Bruce Hawker is getting Rudd to channel revenge of the nerds stereotype.
    Abbott responds with” your challenge, my venue ” either in a campaign or in parliament .
    Rudd has yet not responded.

  285. Sam

    Rudd’s grandstanding on Henson was the first indication of Rudd’s self-destructive micro-managerialism.

    The first instance was on Day 1 of his government when he insisted that every ministerial staffer be approved by his office.

  286. alfred venison

    “If you want to have rule of law then lawyers are indispensable.”
    sure, like that much vaunted consitutional lawyer barak obama?
    depends on the lawyer doesn’t it.

  287. Jumpy

    Liz

    Ms Gillard said child protection was primarily a matter for the states and did not indicate the federal government would be taking action over the incident, although she said governments were working on a national child protection framework. She criticised Henson’s nude photographs, which were removed from an art gallery earlier this year but later returned.

    I found the images disturbing, I was very concerned about them,” she said.

    Ms Gillard sought to attack federal opposition leader Malcolm Turnbull over comments he made earlier in the year in relation to the Henson issue, in defence of artistic freedom.
    http://www.smh.com.au/news/national/gillard-shocked-by-visit/2008/10/05/1223145154825.html

    Your conflicting biases make most of your arguments untenable.

  288. Katz

    Yep, lawyers are a necessary, though not sufficient, component of a workable rule of law.

  289. Jumpy

    Thistle never see the light of day but it seems the library nerd ( and fellow working class hero) have a modest hovel to sell .
    Got $2,225,000 ?
    I wouldn’t have mentioned it ( competition and all that ) but it’s just out of my range.

  290. Nick

    Rudd’s grandstanding on Henson was the first indication of Rudd’s self-destructive micro-managerialism.

    Katz, probably more an early indication of Rudd’s propensity for making populist gaffes. He hadn’t learnt yet to shut his mouth. Gillard would make a similar mistake of course when she declared Assange guilty of breaking US laws.

  291. Sam

    Q. Why do sharks never attack lawyers?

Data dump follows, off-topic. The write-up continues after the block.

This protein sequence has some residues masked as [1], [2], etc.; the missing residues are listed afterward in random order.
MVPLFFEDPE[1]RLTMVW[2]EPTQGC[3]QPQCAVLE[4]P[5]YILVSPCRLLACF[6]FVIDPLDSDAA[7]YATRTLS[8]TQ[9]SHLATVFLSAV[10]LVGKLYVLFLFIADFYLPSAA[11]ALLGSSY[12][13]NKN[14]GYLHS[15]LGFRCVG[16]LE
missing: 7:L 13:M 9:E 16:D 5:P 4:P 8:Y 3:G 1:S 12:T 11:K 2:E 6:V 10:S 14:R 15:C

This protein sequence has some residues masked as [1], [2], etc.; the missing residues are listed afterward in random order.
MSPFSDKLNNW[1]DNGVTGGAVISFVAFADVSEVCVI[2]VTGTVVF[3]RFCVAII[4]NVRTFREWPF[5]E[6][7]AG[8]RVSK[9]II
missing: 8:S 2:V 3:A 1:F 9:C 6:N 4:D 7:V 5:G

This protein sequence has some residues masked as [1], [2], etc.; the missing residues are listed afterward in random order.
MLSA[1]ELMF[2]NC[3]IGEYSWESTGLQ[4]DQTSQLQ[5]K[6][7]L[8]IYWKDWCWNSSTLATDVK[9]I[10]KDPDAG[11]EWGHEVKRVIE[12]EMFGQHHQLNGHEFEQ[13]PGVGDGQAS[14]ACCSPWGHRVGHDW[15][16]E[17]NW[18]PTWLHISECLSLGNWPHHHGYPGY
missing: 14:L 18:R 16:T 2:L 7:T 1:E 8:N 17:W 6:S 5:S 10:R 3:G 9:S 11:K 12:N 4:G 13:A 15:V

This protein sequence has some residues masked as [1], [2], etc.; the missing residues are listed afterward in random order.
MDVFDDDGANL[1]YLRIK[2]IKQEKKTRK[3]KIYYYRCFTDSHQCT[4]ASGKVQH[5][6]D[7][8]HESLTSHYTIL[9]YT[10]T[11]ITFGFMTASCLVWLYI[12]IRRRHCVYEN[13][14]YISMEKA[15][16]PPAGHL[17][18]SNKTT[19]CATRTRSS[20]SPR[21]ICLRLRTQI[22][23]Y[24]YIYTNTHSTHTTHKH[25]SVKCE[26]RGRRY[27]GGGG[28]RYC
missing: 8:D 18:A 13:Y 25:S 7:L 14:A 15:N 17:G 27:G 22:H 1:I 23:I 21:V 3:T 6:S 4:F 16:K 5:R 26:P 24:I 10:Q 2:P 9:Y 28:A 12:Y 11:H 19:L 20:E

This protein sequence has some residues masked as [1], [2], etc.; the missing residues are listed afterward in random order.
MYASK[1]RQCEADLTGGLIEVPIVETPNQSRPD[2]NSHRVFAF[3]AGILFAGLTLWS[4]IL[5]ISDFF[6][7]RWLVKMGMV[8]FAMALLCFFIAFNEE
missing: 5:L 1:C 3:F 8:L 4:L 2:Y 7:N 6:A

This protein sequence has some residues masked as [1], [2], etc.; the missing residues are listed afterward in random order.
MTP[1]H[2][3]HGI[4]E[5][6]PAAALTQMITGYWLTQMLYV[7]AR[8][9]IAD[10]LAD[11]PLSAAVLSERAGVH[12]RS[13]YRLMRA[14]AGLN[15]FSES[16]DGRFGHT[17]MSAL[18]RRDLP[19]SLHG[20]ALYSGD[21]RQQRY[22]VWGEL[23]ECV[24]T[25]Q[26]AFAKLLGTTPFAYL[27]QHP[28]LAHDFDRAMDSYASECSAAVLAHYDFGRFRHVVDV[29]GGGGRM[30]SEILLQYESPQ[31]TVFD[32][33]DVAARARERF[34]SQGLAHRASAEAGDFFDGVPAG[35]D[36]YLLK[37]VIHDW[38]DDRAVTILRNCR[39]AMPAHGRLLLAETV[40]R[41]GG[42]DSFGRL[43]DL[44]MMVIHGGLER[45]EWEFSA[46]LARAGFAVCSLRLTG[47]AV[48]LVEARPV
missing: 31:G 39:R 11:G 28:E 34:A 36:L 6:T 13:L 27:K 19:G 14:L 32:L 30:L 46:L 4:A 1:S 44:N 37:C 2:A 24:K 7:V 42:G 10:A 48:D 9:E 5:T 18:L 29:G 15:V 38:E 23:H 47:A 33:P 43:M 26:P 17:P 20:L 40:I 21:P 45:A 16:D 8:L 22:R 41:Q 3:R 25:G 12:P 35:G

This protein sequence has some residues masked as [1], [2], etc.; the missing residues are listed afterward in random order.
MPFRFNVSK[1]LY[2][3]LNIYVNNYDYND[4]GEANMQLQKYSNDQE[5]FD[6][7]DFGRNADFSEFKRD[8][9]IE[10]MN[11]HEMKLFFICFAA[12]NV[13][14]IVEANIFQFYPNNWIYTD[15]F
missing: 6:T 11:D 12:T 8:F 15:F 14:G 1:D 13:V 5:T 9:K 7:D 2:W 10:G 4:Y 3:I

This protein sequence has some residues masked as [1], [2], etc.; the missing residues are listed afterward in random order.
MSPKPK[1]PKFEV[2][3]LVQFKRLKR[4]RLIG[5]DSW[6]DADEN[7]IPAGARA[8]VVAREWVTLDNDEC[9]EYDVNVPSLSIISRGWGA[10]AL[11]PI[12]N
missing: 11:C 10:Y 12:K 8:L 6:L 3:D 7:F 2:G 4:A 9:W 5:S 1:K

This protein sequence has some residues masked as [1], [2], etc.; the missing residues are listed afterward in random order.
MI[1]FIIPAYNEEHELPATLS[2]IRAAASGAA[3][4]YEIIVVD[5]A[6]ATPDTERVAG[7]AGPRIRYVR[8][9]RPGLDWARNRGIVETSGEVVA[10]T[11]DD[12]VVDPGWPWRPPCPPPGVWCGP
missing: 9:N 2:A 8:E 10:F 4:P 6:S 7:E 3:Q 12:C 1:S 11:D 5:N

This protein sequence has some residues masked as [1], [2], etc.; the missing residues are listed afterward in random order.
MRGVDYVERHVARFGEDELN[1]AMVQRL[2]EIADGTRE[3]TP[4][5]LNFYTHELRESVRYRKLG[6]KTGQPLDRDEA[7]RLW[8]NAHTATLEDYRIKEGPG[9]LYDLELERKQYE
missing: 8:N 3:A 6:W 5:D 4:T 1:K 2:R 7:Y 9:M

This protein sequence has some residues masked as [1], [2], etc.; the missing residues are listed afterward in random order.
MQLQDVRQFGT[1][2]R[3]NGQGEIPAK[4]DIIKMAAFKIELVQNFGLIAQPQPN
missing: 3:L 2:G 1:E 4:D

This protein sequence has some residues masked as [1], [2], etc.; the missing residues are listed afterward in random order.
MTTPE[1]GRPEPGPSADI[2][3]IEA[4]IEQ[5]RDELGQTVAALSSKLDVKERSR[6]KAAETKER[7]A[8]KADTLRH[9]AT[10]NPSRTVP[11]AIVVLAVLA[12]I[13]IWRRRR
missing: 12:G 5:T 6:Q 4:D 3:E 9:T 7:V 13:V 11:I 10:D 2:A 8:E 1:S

A. Professional courtesy.

  292. Tim Macknay

    It’s unfortunately true that many of the lawyers who make it to Parliament don’t necessarily reflect well on the profession. George Brandis springs to mind…

  293. GregM

    alfred [email protected]:

    everyone’s ehard of einstein. but einsten couldn’t get his head around quantum mechanics, though, he couldn’t pull away & get an alternative view on that. “god does not play dice with the universe”. -a.v.

    So true alfred. As a result of his inadequacies we had to wait for the definitive paper on gravity “Transgressing the Boundaries: Towards a Transformative Hermeneutics of Quantum Gravity”, by Sokal A, published in that august theoretical physics journal Social Text in 1996.

    As you will well recall, contra Einstein, and all other theoretical physicists before and since, Sokal demonstrated that quantum gravity is in fact a social and linguistic construct.

    Respect for sociology as a serious discipline increased in spades as a result of the publication of that speculative, adventurous and exploratory piece of work.

    Didn’t it?

  294. alfred venison

    have you ever seen or read “social text”? its an academic journal of postmodern cultural studies. its not a sociology journal and it certainly isn’t a theoretical physics journal . sokal’s article would not have got past the referees of a theoretical physics journal. the point was that it could get past the referees of a postmodern cultural studies journal.